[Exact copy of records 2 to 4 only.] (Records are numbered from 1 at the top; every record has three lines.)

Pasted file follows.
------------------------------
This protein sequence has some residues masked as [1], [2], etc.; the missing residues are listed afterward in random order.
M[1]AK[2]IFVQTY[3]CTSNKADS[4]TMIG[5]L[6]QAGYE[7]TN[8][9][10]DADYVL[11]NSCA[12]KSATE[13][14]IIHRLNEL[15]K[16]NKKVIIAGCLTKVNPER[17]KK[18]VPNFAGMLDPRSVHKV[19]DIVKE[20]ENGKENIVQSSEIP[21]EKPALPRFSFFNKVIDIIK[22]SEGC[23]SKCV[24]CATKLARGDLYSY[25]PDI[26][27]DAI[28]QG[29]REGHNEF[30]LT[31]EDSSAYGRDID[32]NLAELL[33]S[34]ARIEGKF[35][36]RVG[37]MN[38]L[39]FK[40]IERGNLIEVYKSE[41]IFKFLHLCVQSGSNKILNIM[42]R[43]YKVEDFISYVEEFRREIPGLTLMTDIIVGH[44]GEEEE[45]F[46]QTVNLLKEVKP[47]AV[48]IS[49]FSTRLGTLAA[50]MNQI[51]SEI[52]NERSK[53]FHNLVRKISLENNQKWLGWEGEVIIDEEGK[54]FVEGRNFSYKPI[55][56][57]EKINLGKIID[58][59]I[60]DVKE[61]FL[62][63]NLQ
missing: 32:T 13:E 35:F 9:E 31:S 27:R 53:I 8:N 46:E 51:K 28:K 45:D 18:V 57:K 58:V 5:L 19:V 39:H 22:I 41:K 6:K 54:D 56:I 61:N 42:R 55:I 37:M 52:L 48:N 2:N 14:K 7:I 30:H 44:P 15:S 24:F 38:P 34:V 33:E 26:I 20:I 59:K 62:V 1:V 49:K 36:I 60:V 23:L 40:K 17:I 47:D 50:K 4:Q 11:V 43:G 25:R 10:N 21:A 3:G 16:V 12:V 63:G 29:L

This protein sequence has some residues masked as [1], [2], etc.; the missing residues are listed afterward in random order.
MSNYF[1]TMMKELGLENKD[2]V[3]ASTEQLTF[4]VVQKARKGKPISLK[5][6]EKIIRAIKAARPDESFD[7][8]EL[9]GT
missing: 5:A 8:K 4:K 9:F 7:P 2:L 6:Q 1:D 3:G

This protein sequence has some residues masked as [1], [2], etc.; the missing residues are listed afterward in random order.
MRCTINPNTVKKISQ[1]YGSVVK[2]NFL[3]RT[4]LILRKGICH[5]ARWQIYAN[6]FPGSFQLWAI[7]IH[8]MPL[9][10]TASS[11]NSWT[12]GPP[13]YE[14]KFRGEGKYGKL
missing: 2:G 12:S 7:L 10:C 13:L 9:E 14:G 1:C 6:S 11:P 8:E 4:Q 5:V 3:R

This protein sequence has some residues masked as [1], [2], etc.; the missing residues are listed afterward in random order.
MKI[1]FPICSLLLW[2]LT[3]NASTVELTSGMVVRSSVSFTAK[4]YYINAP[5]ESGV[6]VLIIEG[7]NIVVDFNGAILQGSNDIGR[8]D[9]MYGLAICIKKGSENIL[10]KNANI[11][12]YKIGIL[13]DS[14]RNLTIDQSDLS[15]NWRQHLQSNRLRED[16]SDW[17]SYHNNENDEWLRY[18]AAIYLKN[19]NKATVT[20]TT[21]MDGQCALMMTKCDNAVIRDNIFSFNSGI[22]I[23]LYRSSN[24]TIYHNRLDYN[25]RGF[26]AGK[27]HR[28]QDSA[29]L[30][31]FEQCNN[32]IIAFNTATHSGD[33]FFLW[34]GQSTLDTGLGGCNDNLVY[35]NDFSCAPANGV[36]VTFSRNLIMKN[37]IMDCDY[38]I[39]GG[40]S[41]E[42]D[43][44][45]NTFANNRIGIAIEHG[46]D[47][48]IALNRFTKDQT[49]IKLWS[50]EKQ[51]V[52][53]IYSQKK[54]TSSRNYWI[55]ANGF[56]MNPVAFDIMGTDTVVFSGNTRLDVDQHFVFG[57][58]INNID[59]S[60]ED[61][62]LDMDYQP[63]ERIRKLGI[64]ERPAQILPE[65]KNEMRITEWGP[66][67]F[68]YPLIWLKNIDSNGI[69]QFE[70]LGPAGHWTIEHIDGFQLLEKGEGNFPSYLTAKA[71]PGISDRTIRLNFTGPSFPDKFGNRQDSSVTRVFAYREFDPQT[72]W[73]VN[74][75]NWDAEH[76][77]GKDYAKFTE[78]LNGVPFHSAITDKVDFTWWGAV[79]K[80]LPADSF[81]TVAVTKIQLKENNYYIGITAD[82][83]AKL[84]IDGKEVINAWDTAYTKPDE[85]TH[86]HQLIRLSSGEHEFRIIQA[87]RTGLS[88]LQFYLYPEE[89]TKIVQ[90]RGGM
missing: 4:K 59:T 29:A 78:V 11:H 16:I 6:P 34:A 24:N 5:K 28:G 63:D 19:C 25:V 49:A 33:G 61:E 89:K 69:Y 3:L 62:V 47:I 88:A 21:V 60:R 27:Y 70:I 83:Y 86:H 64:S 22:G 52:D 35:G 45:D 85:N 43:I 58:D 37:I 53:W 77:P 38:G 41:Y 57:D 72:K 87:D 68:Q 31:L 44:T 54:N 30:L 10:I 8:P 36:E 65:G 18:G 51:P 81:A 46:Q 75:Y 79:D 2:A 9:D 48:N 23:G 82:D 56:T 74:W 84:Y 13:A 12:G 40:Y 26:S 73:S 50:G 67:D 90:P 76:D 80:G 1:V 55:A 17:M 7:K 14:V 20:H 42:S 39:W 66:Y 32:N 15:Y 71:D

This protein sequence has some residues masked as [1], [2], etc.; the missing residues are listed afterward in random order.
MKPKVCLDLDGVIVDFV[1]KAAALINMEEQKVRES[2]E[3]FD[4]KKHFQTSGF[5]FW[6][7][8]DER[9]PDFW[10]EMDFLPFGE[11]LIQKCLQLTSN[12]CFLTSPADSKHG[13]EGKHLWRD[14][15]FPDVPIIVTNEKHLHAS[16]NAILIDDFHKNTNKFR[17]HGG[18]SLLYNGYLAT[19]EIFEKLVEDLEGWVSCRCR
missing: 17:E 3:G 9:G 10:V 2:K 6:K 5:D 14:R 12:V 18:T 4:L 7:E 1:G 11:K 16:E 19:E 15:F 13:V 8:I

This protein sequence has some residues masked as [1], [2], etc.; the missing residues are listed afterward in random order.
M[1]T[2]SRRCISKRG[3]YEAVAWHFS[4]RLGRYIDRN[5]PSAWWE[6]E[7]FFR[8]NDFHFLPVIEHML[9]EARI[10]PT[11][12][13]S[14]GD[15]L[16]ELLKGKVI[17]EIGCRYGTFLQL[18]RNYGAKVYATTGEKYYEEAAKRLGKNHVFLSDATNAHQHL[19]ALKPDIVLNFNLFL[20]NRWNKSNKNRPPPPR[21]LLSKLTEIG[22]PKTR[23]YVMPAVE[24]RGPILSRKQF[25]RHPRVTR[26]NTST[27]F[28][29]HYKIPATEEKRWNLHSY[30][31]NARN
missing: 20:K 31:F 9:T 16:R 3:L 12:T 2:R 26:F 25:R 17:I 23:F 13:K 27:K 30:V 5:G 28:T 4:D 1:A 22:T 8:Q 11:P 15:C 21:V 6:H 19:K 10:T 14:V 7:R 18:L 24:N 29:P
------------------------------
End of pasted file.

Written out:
This protein sequence has some residues masked as [1], [2], etc.; the missing residues are listed afterward in random order.
MSNYF[1]TMMKELGLENKD[2]V[3]ASTEQLTF[4]VVQKARKGKPISLK[5][6]EKIIRAIKAARPDESFD[7][8]EL[9]GT
missing: 5:A 8:K 4:K 9:F 7:P 2:L 6:Q 1:D 3:G

This protein sequence has some residues masked as [1], [2], etc.; the missing residues are listed afterward in random order.
MRCTINPNTVKKISQ[1]YGSVVK[2]NFL[3]RT[4]LILRKGICH[5]ARWQIYAN[6]FPGSFQLWAI[7]IH[8]MPL[9][10]TASS[11]NSWT[12]GPP[13]YE[14]KFRGEGKYGKL
missing: 2:G 12:S 7:L 10:C 13:L 9:E 14:G 1:C 6:S 11:P 8:E 4:Q 5:V 3:R

This protein sequence has some residues masked as [1], [2], etc.; the missing residues are listed afterward in random order.
MKI[1]FPICSLLLW[2]LT[3]NASTVELTSGMVVRSSVSFTAK[4]YYINAP[5]ESGV[6]VLIIEG[7]NIVVDFNGAILQGSNDIGR[8]D[9]MYGLAICIKKGSENIL[10]KNANI[11][12]YKIGIL[13]DS[14]RNLTIDQSDLS[15]NWRQHLQSNRLRED[16]SDW[17]SYHNNENDEWLRY[18]AAIYLKN[19]NKATVT[20]TT[21]MDGQCALMMTKCDNAVIRDNIFSFNSGI[22]I[23]LYRSSN[24]TIYHNRLDYN[25]RGF[26]AGK[27]HR[28]QDSA[29]L[30][31]FEQCNN[32]IIAFNTATHSGD[33]FFLW[34]GQSTLDTGLGGCNDNLVY[35]NDFSCAPANGV[36]VTFSRNLIMKN[37]IMDCDY[38]I[39]GG[40]S[41]E[42]D[43][44][45]NTFANNRIGIAIEHG[46]D[47][48]IALNRFTKDQT[49]IKLWS[50]EKQ[51]V[52][53]IYSQKK[54]TSSRNYWI[55]ANGF[56]MNPVAFDIMGTDTVVFSGNTRLDVDQHFVFG[57][58]INNID[59]S[60]ED[61][62]LDMDYQP[63]ERIRKLGI[64]ERPAQILPE[65]KNEMRITEWGP[66][67]F[68]YPLIWLKNIDSNGI[69]QFE[70]LGPAGHWTIEHIDGFQLLEKGEGNFPSYLTAKA[71]PGISDRTIRLNFTGPSFPDKFGNRQDSSVTRVFAYREFDPQT[72]W[73]VN[74][75]NWDAEH[76][77]GKDYAKFTE[78]LNGVPFHSAITDKVDFTWWGAV[79]K[80]LPADSF[81]TVAVTKIQLKENNYYIGITAD[82][83]AKL[84]IDGKEVINAWDTAYTKPDE[85]TH[86]HQLIRLSSGEHEFRIIQA[87]RTGLS[88]LQFYLYPEE[89]TKIVQ[90]RGGM
missing: 4:K 59:T 29:A 78:V 11:H 16:I 6:P 34:A 24:N 5:K 28:G 63:D 19:C 25:V 49:A 33:G 61:E 89:K 69:Y 3:L 62:V 47:I 88:A 21:V 60:R 27:Y 70:I 83:Y 86:H 64:S 22:G 52:D 35:G 45:D 85:N 43:I 58:D 37:I 53:W 77:P 38:G 41:Y 57:D 72:K 87:D 68:Q 31:L 44:T 54:N 30:L 10:I 8:P 36:E 65:G 18:G 51:P 81:A 46:Q 75:Y 79:D 2:A 9:D 48:N 23:G 82:D 56:T 74:W 84:Y 13:A 12:G 40:Y 26:S 73:S 50:G 67:D 90:P 76:D 80:G 1:V 55:A 17:M 7:K 14:V 20:H 42:S 39:W 66:Y 32:N 15:Y 71:D